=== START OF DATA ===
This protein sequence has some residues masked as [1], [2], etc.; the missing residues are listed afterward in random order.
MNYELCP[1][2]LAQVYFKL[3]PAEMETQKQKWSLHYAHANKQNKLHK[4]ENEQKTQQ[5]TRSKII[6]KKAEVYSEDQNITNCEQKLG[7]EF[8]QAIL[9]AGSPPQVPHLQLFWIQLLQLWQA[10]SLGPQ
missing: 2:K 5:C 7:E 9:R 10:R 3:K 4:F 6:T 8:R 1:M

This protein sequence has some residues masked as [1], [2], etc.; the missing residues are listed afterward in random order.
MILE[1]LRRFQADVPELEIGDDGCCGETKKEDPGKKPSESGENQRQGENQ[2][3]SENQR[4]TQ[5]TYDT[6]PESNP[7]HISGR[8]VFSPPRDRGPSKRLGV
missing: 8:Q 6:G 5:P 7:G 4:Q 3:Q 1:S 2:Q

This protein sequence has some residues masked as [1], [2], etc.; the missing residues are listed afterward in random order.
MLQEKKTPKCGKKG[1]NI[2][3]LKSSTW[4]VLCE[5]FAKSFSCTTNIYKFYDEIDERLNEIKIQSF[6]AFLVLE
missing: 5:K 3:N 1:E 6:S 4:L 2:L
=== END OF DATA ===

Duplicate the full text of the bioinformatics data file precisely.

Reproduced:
This protein sequence has some residues masked as [1], [2], etc.; the missing residues are listed afterward in random order.
MNYELCP[1][2]LAQVYFKL[3]PAEMETQKQKWSLHYAHANKQNKLHK[4]ENEQKTQQ[5]TRSKII[6]KKAEVYSEDQNITNCEQKLG[7]EF[8]QAIL[9]AGSPPQVPHLQLFWIQLLQLWQA[10]SLGPQ
missing: 2:K 5:C 7:E 9:R 10:R 3:K 4:F 6:T 8:R 1:M

This protein sequence has some residues masked as [1], [2], etc.; the missing residues are listed afterward in random order.
MILE[1]LRRFQADVPELEIGDDGCCGETKKEDPGKKPSESGENQRQGENQ[2][3]SENQR[4]TQ[5]TYDT[6]PESNP[7]HISGR[8]VFSPPRDRGPSKRLGV
missing: 8:Q 6:G 5:P 7:G 4:Q 3:Q 1:S 2:Q

This protein sequence has some residues masked as [1], [2], etc.; the missing residues are listed afterward in random order.
MLQEKKTPKCGKKG[1]NI[2][3]LKSSTW[4]VLCE[5]FAKSFSCTTNIYKFYDEIDERLNEIKIQSF[6]AFLVLE
missing: 5:K 3:N 1:E 6:S 4:L 2:L